How to Recover a Lost Microsoft Word Document

If you use Microsoft Word, chances are you are well-versed in hitting the Save icon every few minutes. However, no matter how disciplined you are, there’s always the chance of losing work. Whether the culprit is a power outage, software crash, or just plain absent-mindedness, keep calm. There are a number of different ways to recover a lost Microsoft Word document.

Word 2013 and 2016


The 2013 and 2016 versions of Microsoft Word have a built-in feature designed to recover unsaved documents. Fire up Word, click on the “File” tab and select “Manage Document.” This will bring you to the Info panel. Here, you’ll want to click on the button labeled “Manage Document” to produce a dropdown list with a couple of options. Select “Recover Unsaved Documents” to open a new window showing you a list of unsaved Word documents. If the one you’re looking for is listed, go ahead and open it. Once the document is open, don’t forget to save it.

Word 2007 and 2010

If you’re using an older version of Microsoft Word, you can use the program to search for backups of your lost document.

1. To begin, open Word and click on the File tab (if using Word 2010), or the Office Start Button (if using Word 2007).

2. From here, select “Open.” This will open a Windows Explorer window. Select the location where you last saved the document in question. For most people that place is going to be “My Documents.”


3. Next to the “File Name” text box you’ll see a dropdown list of file types. By default, “All Word Documents” is selected. Instead, choose “All file types.” Backup files have the name “Backup of (name of document).”

4. Locate the one that fits the bill, open it and save it properly.

Locate Temporary Word Files

If the methods outlined above don’t work, you’re going to have to resort to more extreme methods to recover your document. In this case you’ll have to resort to combing though temporary files to recover your lost data. Temporary files are files that are made to temporarily contain information while a new file is being created. If you have lost your entire Word document or even just a portion of it, there is a chance that the lost information might be salvageable from a temporary file. Temporary files end with the file extension “.tmp”.


To find these files, begin by clicking on the Start button. Note that Windows 10 users can simply start typing in the search box embedded in the task bar. In the search box, type “.tmp” and press Enter. However, if you are using Windows 10, you’ll need to type “%temp%.”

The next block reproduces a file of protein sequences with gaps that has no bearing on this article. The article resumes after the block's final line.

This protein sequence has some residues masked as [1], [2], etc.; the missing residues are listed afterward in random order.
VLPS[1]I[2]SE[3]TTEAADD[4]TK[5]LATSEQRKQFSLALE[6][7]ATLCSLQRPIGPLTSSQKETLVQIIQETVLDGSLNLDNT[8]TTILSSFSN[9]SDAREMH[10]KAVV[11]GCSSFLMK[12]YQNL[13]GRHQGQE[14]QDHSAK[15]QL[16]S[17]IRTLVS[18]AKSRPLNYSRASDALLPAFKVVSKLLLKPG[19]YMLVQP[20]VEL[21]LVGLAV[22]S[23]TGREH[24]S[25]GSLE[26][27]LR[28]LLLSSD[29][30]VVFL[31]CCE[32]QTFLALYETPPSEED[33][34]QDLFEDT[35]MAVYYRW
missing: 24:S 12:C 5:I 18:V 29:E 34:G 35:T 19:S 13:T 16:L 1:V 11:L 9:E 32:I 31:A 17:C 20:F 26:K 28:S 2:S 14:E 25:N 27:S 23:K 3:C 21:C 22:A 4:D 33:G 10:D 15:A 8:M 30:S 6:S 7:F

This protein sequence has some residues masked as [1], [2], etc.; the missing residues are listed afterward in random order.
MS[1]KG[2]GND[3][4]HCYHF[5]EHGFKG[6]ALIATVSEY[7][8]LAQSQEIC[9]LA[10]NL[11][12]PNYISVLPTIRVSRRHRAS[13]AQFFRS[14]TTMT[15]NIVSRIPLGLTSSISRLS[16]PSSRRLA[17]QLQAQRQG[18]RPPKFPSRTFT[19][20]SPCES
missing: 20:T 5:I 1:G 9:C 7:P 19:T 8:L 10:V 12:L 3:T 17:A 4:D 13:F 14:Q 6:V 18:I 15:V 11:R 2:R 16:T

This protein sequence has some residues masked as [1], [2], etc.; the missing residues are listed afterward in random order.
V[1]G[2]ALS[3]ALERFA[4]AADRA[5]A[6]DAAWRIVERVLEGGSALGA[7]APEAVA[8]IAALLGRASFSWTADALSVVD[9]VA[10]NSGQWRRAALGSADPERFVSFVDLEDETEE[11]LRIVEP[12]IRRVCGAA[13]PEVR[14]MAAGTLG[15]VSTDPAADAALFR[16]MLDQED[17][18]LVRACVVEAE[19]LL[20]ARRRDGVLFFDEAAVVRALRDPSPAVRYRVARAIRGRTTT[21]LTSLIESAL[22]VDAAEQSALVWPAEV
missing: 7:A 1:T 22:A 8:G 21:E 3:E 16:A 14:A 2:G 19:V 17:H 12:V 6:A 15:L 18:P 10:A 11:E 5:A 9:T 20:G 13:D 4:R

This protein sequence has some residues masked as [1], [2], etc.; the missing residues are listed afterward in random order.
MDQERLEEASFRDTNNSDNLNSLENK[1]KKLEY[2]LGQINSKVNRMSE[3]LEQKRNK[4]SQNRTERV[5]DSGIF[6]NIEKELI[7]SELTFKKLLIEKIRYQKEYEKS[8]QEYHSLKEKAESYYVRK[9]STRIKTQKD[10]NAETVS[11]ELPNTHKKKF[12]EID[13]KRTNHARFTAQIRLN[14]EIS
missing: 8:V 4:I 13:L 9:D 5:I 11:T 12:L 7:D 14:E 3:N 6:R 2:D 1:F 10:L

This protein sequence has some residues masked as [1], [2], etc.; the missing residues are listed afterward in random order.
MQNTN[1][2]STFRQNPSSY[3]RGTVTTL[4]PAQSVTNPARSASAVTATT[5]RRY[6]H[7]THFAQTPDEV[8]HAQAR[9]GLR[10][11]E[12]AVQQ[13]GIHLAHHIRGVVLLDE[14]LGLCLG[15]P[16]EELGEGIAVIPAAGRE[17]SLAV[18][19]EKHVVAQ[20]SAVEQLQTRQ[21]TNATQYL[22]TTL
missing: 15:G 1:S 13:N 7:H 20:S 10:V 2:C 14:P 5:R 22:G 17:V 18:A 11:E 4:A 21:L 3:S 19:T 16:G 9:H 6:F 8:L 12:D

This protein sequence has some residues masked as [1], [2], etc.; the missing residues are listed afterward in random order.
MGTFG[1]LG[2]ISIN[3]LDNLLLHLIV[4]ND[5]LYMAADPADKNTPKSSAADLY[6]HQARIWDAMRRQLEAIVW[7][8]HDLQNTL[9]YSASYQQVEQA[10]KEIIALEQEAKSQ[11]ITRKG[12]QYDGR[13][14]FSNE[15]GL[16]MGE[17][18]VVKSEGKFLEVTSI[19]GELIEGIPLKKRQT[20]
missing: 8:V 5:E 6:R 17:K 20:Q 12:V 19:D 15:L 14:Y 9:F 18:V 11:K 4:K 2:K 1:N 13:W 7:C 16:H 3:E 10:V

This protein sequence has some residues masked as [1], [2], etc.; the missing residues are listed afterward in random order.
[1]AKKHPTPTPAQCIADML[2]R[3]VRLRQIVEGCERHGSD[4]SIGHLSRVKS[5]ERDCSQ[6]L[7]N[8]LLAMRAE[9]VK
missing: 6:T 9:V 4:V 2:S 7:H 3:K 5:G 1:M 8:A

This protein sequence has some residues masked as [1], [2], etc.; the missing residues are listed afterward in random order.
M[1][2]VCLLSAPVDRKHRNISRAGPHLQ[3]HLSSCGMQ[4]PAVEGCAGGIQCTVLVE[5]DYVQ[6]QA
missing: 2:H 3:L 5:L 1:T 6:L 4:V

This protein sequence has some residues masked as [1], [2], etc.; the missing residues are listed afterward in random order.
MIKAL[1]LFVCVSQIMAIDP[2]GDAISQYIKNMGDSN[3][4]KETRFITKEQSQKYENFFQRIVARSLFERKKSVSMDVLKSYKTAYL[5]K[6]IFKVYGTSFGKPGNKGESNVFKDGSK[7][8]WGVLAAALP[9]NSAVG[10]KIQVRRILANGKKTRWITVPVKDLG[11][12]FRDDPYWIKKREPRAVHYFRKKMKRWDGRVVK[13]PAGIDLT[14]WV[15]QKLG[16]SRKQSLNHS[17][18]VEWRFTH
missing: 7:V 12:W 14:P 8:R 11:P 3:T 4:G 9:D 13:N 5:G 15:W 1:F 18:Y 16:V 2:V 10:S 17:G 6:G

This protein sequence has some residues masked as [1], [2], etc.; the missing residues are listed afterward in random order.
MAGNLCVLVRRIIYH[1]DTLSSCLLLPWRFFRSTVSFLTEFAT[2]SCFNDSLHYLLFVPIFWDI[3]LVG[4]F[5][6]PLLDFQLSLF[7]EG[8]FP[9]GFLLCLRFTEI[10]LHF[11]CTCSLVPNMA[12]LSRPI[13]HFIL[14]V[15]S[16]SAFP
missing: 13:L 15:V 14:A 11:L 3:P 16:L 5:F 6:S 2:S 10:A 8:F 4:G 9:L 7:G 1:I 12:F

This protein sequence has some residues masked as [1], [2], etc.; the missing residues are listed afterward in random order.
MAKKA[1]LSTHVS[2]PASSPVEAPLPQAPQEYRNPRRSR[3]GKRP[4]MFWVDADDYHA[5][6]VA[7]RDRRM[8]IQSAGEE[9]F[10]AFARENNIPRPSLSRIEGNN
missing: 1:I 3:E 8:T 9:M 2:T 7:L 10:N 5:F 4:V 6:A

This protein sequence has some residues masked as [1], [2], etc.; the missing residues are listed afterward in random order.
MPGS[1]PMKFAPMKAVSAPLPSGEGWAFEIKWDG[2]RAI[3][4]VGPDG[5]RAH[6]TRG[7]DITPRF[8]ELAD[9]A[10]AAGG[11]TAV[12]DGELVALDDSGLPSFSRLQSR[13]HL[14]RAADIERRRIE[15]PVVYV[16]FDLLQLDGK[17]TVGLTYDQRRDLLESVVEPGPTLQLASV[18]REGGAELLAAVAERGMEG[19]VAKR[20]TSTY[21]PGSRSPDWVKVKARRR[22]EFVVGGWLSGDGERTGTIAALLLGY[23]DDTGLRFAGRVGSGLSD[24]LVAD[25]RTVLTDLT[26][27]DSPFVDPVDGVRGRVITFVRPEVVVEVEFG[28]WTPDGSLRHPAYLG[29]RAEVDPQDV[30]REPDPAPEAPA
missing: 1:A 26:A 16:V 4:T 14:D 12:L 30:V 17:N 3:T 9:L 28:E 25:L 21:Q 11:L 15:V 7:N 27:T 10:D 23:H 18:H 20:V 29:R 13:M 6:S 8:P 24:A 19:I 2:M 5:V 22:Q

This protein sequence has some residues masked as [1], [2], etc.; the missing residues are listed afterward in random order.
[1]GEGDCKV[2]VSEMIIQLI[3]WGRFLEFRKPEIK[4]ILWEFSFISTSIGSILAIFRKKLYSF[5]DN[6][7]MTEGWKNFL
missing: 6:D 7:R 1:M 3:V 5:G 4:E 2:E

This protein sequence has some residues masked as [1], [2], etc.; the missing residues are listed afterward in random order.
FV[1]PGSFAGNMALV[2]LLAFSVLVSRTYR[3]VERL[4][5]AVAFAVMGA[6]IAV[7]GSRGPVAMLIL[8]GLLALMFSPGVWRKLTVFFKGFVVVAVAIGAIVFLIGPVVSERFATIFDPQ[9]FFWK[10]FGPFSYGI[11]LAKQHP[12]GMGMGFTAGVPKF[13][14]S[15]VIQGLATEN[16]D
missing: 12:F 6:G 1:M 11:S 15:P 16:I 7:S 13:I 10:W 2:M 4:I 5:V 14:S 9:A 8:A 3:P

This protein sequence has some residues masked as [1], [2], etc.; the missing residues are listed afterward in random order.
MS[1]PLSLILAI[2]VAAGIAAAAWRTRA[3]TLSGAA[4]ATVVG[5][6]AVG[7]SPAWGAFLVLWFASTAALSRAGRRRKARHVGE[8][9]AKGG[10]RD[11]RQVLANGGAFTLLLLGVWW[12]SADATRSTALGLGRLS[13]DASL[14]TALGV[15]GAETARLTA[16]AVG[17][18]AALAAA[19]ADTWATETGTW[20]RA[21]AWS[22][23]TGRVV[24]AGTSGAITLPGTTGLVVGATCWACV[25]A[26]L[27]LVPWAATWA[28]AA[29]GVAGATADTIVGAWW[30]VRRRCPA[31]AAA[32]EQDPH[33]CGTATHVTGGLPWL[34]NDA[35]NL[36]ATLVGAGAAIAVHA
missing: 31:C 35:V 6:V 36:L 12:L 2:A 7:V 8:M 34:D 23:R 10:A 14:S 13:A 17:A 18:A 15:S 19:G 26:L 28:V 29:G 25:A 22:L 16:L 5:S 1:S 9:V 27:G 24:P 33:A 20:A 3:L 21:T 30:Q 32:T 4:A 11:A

This will open a window that lists all of the results. Scroll through and look for files that share the same dates and times that you edited your document. Alternatively, some temporary files start with the tilde (˜) character. To find these files, follow the steps outlined above, substituting “.tmp” for “˜”.

If you find a temporary file that you suspect might have what you’re looking for but can’t seem to open it, you may be dealing with a damaged file. Fortunately, this isn’t the end of the world. Microsoft has detailed documentation on how to deal with damaged files and how to recover information from them.

Configure AutoSave and AutoRecover to Prevent Lost Documents

To save yourself the hassle of sifting through temporary files, you can configure Word to make sure you don’t lose any unsaved work. To do so, open Microsoft Word, click on the “File” tab and select “Options.” If you have Word 2007, click on the Office Start button, and click on the button labeled “Word Options.”


In the new window that opens, click on “Save” in the column on the left. You will see an option labelled “Save AutoRecover information every ** minutes.” First and foremost, make sure that this option is enabled by checking the box next to it.

Next, you want to set the frequency that Word saves a backup “AutoRecover” copy of your document. The default is every ten minutes; however, you can set it to whatever you feel comfortable with. Furthermore, you can also change where your AutoRecover backup files are stored so they’re more easily accessible.


If you have an Office365 subscription, you’ll want to configure the AutoSave feature. Luckily, enabling it is super easy. Just look for the AutoSave toggle in the upper-left corner of the Microsoft Word window and make sure it’s on. AutoSave will then save any modifications to your document in real time.

However, be aware that the AutoSave feature will only work if your file is saved to OneDrive or the collaborative platform SharePoint. Finally, if you use Word Online you don’t need to do anything. All of the changes you make are automatically saved.

Have you ever lost a Microsoft Word document? Were you able to recover it? If so, how did you do it? Let us know in the comments!

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